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Should health insurance companies make a profit?


YesThe case for health insurer profits

By Mary Lou Byrd

 

Should health insurance companies be allowed to be profitable? Is America a free-market, capitalist society?

Since the answer to the second question is yes, then so must the answer be to the first question. With the recent controversy over Anthem Blue Cross of California’s proposed premium increases in that state (reportedly as high as 39 percent), health insurers' profitability has taken center stage with lawmakers. The question of whether regulators should clamp down on premium increases and control excess profits by health insurers is disconcerting.

Capitalism requires a profit motive

In a free-market system, profits are a motivating factor for running a business.

But some government officials have suggested insurance companies are getting greedy when it comes to their profit base.

"The only way we will get more affordable [health care] is to knock off these profits that are being paid for by the average American. I mean, I don't mind you making a profit, but at the end of the year, 2009, a horrible year, you still made two-something billion, and that is not enough?" said U.S. Representative Bart Stupak (D-Mich.) when questioning Angela Braly, president and CEO of WellPoint, Anthem's parent company, during a House committee hearing.

But WellPoint's referenced “$2 billion in income” was on a base of $62 billion of total revenue according to Fortune magazine, which publishes an annual profitable-industry report. A look at WellPoint's revenues does not indicate record profits. Its net income as a percentage of total revenue was 5.5 percent in 2007, 4.6 percent in 2008 and 4.8 percent in 2009. Health insurance and managed care ranked 35th out of 50 most profitable industries, with a measly 2.2 percent profit margin. While lawmakers are quick to call these "record profits," it's entirely unclear what is an acceptable profit for a health insurer -- or a corporation in any other industry.

Why do health insurers raise premiums? Higher health insurance rates are driven by rising medical costs, and in recent years, medical costs have been rising faster than consumer inflation, according to Kaiser Family Foundation. Insurers set premium increases tied to the medical cost trends they are experiencing in each market. The arguments of the lawmakers in Washington about health insurers' raising premiums for profitability conveniently ignore this cost trend.

Will we start limiting profits for other types of insurance companies? Then again, why limit it to just insurance companies? After all, Americans need food and clothing to survive, so perhaps the grocery and clothing industry should be not-for-profit. In the short run, it may seem like a consumer winner to rail against health insurers' profits, but placing arbitrary limits on industry profitability kills innovation and the entrepreneurial spirit -- and ultimately hurts the country economically.

 

NoThe case against health insurer profits

By Justin Hancock

 

Passage of the health care reform bill has upset many Americans. Some say the government has no right to meddle with the health care system, while others call the change long overdue. A look at the recent Anthem Blue Cross of California controversy demonstrates why regulation of health insurance companies' profits is important for protecting consumers against monstrous rate hikes.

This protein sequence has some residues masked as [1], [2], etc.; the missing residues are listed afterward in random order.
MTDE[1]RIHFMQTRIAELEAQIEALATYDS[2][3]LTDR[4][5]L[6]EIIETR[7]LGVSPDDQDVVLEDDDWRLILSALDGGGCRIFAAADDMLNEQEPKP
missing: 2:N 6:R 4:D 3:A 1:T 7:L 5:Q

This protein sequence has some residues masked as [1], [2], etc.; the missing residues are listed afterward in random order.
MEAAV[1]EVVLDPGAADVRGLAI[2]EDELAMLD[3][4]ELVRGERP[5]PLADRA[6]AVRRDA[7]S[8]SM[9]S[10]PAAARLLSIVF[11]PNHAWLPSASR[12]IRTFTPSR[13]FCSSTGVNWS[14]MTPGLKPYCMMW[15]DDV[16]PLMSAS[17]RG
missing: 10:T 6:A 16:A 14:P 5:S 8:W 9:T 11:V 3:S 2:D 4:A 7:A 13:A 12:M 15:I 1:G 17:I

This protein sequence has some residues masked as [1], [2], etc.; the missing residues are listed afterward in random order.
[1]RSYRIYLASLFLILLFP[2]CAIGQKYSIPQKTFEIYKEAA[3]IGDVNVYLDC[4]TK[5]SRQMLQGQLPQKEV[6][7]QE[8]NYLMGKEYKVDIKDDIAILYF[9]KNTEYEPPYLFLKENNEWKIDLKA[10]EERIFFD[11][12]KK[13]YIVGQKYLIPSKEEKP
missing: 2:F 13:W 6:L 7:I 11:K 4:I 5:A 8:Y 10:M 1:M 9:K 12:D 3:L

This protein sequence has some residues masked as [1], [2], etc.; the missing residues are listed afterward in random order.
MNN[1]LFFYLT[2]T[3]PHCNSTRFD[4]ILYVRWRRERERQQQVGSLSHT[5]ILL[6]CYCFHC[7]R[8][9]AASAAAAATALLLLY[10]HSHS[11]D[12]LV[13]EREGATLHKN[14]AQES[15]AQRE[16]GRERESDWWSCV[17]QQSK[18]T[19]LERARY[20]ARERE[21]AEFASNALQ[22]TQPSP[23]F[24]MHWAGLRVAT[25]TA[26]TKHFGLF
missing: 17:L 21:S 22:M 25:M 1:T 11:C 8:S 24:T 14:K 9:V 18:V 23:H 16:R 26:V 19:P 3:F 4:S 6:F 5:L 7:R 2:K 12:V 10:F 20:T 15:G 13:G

Health insurance rates and lack of consumer choice

Earlier this year, Anthem Blue Cross (California's largest health care provider) proposed raising customers' health insurance rates by up to 39 percent. To justify the rate increase, representatives of Anthem Blue Cross claimed that California's total claims in 2009 outweighed their premiums, making current policy prices unsustainable. But according to The Los Angeles Times, Anthem contributed $525 million in earnings to its parent company, WellPoint, in 2009. Even if Anthem lost money in California, earnings in other states certainly more than made up for it.

"They are moving all the profits to the holding company," U.S. Representative Jackie Speier told The Los Angeles Times. "They are just moving the money to hide the jackpot."

Health and Human Services Secretary Kathleen Sebelius also found Anthem's justification unsatisfying.

"Too many Americans are at the whim of private, for-profit insurance companies who are raking in billions in profits each year," Sebelius wrote on the White House blog. "Insurance companies can raise premiums or slash benefits, and there's not much families can do about it, especially if they have pre-existing conditions that would make it hard to get other coverage."

Ordinarily, competition prevents companies from raising prices exorbitantly. If your favorite bakery started charging $5 per donut, you'd probably go to the donut shop around the corner. But health insurance companies benefit from their customers’ lack of choice. At the time of the premium increase, Anthem Blue Cross customers with pre-existing health conditions risked being denied coverage by another company, essentially giving them no choice but to stick with Anthem and its ridiculous rates. The New York Times highlighted the case of Joshua Needle, a 57-year-old California trial attorney, to exemplify the problem.

"Mr. Needle, like many of the 13 million Americans who buy insurance individually rather than through employers, cannot shop for a better deal because he has medical conditions . . . that would probably disqualify him with other carriers."

Until health care reform takes full effect and people are given a fair choice of providers and affordable health insurance, we need regulation to keep the health insurance money-making machine in check.

 

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